Barry Johnston, a leading member of the Australian Educators' Union (AEU) has perished in the bush fires which have swept South Eastern Australia. Below is a tribute from the union:

TEACHING lost one of its most talented practitioners and advocates with the death of Barry Johnston in Kinglake.

During his primary school teaching career, the retired 58-year-old had been an active member of the Victorian Teachers Union and the Australian Education Union.

In the early 1970s, Mr Johnston had been a draft-resister and active in the Draft Resisters Union. His peace movement involvement continued during the 1980s. In 1999, Mr Johnston was an accredited UN observer in the East Timor independence vote, having visited the country many times before and after independence.

He later wrote a book Popular Consultation East Timor 1999: Reflections of a UN Accredited Observer.

Mr Johnston once described the book as ``one small piece of the jigsaw that was assembled to create a new, free and independent country''.

Until his retirement in 2007, Mr Johnston was teaching at the Mernda Primary School and enjoying his rural lifestyle on the outskirts of Kinglake.

Since retiring, Mr Johnston has continued to be involved in emergency teaching at local schools in the Kinglake and Whittlesea areas and retained his involvement in the AEU.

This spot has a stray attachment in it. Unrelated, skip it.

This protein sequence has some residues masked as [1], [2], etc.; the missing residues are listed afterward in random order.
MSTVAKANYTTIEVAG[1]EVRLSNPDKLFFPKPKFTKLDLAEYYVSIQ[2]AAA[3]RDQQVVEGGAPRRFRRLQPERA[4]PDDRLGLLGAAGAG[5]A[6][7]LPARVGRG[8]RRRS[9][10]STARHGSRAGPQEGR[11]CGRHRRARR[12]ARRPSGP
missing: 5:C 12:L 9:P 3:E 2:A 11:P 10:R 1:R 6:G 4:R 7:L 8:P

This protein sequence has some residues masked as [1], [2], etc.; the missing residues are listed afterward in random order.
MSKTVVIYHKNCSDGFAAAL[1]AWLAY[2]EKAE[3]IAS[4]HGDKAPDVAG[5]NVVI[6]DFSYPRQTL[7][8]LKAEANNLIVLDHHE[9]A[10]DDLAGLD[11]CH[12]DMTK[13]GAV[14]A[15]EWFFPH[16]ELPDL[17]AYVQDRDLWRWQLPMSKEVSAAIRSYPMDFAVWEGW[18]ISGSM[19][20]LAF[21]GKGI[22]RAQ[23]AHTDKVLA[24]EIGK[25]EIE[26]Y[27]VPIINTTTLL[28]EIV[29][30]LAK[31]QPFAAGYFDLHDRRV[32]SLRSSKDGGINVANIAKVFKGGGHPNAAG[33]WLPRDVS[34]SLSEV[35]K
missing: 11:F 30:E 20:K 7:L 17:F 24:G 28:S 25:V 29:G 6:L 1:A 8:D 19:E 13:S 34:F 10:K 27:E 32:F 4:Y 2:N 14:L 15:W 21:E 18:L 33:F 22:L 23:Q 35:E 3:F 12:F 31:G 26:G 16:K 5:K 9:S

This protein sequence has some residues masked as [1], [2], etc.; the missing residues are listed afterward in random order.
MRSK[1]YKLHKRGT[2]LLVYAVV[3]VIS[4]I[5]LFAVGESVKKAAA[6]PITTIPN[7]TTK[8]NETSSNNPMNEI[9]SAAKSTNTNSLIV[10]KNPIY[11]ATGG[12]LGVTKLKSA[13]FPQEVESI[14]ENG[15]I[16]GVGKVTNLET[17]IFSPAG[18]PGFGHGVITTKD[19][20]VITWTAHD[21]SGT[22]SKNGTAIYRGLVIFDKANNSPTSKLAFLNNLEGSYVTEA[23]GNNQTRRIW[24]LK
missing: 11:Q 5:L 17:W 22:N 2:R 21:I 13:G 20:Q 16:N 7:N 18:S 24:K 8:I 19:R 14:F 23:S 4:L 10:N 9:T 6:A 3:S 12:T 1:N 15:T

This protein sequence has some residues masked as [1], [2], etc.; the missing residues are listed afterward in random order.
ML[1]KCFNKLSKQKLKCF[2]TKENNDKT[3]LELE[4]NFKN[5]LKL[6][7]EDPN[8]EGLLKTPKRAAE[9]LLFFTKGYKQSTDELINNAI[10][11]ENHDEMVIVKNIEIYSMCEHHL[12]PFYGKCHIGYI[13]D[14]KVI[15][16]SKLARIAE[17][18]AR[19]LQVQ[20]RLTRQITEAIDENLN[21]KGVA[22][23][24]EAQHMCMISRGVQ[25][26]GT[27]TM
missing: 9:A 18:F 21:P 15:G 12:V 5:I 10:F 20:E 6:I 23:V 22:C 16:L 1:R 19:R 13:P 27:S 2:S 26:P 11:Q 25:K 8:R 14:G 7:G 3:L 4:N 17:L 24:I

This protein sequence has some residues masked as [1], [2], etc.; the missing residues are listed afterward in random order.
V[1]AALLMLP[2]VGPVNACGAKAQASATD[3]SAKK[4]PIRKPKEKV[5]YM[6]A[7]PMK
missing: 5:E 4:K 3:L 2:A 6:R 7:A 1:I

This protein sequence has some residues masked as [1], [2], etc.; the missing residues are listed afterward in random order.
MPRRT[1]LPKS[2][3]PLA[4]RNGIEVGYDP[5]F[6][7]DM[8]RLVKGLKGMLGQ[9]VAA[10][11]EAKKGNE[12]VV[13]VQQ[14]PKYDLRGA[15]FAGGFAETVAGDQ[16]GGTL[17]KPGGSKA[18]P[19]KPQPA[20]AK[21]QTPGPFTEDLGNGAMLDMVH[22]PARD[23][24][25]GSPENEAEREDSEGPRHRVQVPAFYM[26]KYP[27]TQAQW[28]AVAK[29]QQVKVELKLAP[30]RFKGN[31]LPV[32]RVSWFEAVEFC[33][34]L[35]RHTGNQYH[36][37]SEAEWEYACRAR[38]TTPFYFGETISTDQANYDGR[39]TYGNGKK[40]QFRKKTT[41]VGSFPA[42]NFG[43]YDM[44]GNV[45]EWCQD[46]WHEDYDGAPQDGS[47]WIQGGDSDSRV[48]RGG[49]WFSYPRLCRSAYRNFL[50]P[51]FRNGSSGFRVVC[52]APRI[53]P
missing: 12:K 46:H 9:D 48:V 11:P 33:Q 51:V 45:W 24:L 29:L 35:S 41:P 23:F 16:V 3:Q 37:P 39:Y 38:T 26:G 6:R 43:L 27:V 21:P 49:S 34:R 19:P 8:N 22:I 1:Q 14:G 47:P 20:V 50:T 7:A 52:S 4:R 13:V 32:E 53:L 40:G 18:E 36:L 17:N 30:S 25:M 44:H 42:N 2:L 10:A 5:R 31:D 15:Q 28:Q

He was also a delegate to the Victorian Trades Hall Council and a member of the AEU International Committee.

As much as he loved teaching, Mr Johnston was also a passionate environmentalist. His home on the outskirts had no electricity and embraced the natural bushland.

Australian Education Union president Mary Bluett said: ``He loved the environment; that's why he chose to live where he lived.

``He lived by the principles he espoused to young people: to respect the world and to respect each other.

``I have never met anybody who had anything other than wonderful things to say about Barry.''

Ms Bluett's colleague Ann Taylor, also a friend of Mr Johnston, agreed.

``Barry was passionate about his students and the community, and wanted to make the world a better place, which was why he was a political activist,'' Ms Taylor said.

``He died defending his home from the flames. He will be sadly missed by so many people whose lives he has touched.''